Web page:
Sensory Modulation: A Review of the Literature

///Sensory Modulation: A Review of the Literature
Sensory Modulation: A Review of the Literature 2017-01-31T03:36:54-05:00

Authors: Julia Wilbarger, MS, OTR and Tracy Murnan Stackhouse, OTR

The concept of a disruption in sensory modulation (SMD) has emerged recently as a “hot-topic” within the field of occupational therapy. This was evident at the recent AOTA Annual Conference in Baltimore (April, 1998), where the Sensory Integration Special Interest Section, currently chaired by Jane Koomar, devoted a full day to an institute on sensory modulation. Several OT researchers, some of whom presented at the AOTA Institute, have published or are in the process of publishing new studies related to disruption in sensory modulation in a variety of clinical and normative samples. Additionally, there were several short course and paper topics focusing on this area of theory and practice.

Due to the increasing interest in sensory modulation, it is increasingly important for OT practitioners, researchers, and educators to have a common way to discuss and disseminate information relevant to the area. However, there is limited information written about sensory modulation. Further, referring to this cluster of problems as a disorder may be premature. Our understanding of the nature of this phenomenon is in the very early stages. It has not been identified as having universal and persistent features that are distinct from other established disorders. To that end, it may be more appropriate at this time to describe SMD as a disruption in processing rather than trying to define it as a disorder. (Note: We will use the term disruption but will refer to disorder in our historical review to maintain the authors’ terminology)

Within the field of occupational therapy, current theorists rely upon the core writings of Dr. A. Jean Ayres. Her theory of sensory integration provides the inceptive principles upon which later theorists have built. However, Ayres’ descriptions of the modulation of sensory input are only the beginning. Over the last three decades, the concept of sensory modulation has been informed by the clinical practice of occupational therapists using a sensory integrative frame of reference. This field has expanded the application of occupational therapy intervention to a variety of clinical populations — each providing insight into sensory processing phenomenon and how disruptions of sensory processing can lead to a variety of problems with carrying out “the skills for the job of living”.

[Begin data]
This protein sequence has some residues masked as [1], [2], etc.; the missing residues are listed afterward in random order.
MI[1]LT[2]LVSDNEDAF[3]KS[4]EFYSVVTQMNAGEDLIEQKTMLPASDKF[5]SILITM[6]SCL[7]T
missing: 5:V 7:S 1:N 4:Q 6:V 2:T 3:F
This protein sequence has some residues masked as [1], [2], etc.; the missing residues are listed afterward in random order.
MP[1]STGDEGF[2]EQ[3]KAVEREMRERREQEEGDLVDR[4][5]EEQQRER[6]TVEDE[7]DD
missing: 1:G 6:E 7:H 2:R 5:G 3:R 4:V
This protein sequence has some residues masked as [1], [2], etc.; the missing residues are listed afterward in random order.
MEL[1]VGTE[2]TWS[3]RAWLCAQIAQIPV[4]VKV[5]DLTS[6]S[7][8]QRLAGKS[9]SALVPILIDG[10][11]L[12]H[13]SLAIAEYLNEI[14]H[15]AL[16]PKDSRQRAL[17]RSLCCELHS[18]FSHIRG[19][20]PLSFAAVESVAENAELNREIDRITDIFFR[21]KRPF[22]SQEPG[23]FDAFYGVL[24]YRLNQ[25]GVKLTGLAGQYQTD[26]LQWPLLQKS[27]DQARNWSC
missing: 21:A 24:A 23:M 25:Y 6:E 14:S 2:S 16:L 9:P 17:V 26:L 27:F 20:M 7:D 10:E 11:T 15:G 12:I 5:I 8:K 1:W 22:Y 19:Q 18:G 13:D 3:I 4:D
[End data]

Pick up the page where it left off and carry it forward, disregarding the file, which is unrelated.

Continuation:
The concepts supporting sensory modulation also have evolved in accordance with new findings from neuroscience. As 1990 was deemed the “Decade of the Brain,” many changes in thinking have occurred over the course of the last 30 years that need to be incorporated into any theory of brain-behavior relationships. Most prominently, the notion of a hierarchically organized brain has been replaced by a heterarchical, parallel, distributed processing model of brain structure and function. Theoretical models derived from less complex brain system representations do not offer a current conceptualization of what has been discovered about brain functioning. This coupled with the brains’ amazing ability to develop based on experience, whether that be initial development, or reorganization following damage, provides increasing interest in OT theory and intervention. These changes in neuroscience require an updating of our theories to incorporate the new findings in order to facilitate acceptance of our unique perspective on central nervous system functioning as it relates to human occupation.

The following is a brief literature review of the concept of sensory modulation within the field of occupational therapy. This review begins with the seminal work of Ayres and traces the contributions of many outstanding occupational therapy researchers and theoreticians over the years in operationalizing the concept of sensory modulation.

Ayres on modulation

Ayres defined sensory integration as, “the neurological process that organizes sensation from one’s own body and from the environment and makes it possible to use the body effectively within the environment. The spatial and temporal aspects of inputs from different sensory modalities are interpreted, associated, and unified” (Ayres, p. 11, 1989). Over the course of her career, Ayres conceptualized a number of disorders related to disrupted sensory processing. She empirically identified several clusters of behaviors related to specific patterns of test scores and observations. The interpretation of these patterns was based on Ayres’ theory of sensory integration. At the time, Ayres referred to two broad categories of sensory processing (discriminative and protective).